In-between the federal motorway A3 and the Frankfurt Airport (Fraport), the new administration building of the Deutsche Lufthansa AG is located. A transparent glass façade protects the inside against emission. The building shape, which appears like a two-sided comb, creates an interval of office areas and atriums, so that every wing of the building is framed by two green atriums.
The winner of the A.E Bye Research Fellowship competition has been announced; A.E. Bye Landscape Architecture Archives Research Fellow 2013 will be awarded to Richard L. Hindle, landscape architect. The review committee reported, “… Richard Hindle’s proposal was the most outstanding. Hindle’s plan to study Bye’s approach to plants–from his inspiration by Roberto Burle-Marx, to his adaptations of native plants of the NE U.S. for design-–would yield results of great interest to students and practitioners of landscape architecture.”
The Fellowship provides a $2,500 stipend for a minimum of one week of archival research in the Eberly Family Special Collections Library at Penn State’s University Park campus in State College, Pennsylvania. The records include drawings, papers, photographs, and videos of the celebrated twentieth-century American landscape architect A. E. Bye, as well as those of landscape architects John Bracken and Stuart Mertz, are held at Penn State.
As the gateway city of Eastern Anhui, Chuzhou is only 50km from Nanjing and is one of the core cities in the metropolitan circle of Nanjing. Chuzhou is also one of the birth places of Xiwu Lake Culture. It has a long history and is famous for folk-culture activities.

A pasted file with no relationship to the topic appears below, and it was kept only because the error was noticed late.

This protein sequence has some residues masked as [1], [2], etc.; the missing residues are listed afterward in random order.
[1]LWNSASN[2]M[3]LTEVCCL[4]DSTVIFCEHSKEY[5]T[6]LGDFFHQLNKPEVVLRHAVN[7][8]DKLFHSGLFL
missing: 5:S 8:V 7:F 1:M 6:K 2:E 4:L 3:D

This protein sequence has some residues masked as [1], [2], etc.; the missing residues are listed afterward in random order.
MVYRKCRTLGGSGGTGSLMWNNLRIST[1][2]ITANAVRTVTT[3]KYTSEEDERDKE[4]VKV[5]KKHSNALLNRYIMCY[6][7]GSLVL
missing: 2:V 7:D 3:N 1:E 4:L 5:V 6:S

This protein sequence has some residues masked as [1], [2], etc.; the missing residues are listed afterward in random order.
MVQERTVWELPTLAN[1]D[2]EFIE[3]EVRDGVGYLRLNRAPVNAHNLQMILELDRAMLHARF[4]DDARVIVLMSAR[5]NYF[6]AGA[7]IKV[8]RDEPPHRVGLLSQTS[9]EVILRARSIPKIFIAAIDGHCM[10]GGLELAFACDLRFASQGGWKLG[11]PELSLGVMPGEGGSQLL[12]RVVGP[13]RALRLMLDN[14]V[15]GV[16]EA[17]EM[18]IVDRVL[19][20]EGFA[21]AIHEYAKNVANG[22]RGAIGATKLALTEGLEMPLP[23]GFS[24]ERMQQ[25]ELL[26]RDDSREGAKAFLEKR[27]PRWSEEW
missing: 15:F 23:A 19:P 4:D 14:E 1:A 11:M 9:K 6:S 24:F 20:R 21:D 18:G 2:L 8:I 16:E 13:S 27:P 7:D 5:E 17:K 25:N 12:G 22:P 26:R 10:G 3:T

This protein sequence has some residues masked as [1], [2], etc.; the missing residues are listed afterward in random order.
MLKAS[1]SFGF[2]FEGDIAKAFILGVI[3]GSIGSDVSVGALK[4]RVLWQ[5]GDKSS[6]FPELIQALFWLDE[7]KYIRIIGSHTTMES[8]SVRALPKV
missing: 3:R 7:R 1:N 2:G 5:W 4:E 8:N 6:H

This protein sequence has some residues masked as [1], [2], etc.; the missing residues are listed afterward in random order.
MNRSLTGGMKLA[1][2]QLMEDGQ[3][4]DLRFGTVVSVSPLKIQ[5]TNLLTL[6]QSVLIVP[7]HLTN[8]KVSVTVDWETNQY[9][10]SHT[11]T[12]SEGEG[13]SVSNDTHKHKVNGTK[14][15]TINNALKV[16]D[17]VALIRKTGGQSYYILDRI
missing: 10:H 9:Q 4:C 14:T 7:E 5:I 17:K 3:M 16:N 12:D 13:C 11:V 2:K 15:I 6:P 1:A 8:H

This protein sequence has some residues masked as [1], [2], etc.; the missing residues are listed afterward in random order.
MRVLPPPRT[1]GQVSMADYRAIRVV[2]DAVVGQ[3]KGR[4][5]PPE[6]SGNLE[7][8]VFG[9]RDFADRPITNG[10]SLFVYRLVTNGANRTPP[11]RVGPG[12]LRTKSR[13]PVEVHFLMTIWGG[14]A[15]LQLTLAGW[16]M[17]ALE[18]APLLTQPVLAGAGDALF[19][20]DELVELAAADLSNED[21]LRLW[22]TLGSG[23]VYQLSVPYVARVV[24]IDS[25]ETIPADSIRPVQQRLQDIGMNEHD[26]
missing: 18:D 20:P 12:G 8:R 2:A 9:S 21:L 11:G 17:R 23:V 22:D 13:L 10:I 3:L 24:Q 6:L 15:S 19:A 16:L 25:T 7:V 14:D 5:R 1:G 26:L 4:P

The history of Park Killesberg has its origins in the industrial use of the site as a quarry. Known as “Stuttgarter Werkstein” (Stuttgart Ashlar) this sandstone was mined intensively for a long time and left a jagged artificial topography, just like an open wound in the landscape. The design is conceived as the interweaving of two themes that mark the Killesberg: a soft landscape close to nature and man-made quarries as hard topographies. The result is a landscape that tells its own story. Continue reading Park Killesberg | Stuttgart Germany | Rainer Schmidt Landschaftsarchitekten
On the southern face of the Freshkills landfill’s North mound, four large ponds of salt water capture and store heat radiating from both the sun and the landfill. Each pond is coupled with a tall solar chimney that extracts the heat and converts it to electricity. Multiple smaller salt ponds utilize the same heat to create an artificial hot springs for New York: The Solar Baths at Freshkills Park. The entire system is driven by the concept of the heat-cascade: the multi-stage reuse of residual thermal energy by temperature level. It aims to make that concept tangible to New Yorkers by inviting them to bathe in the heat of their own trash.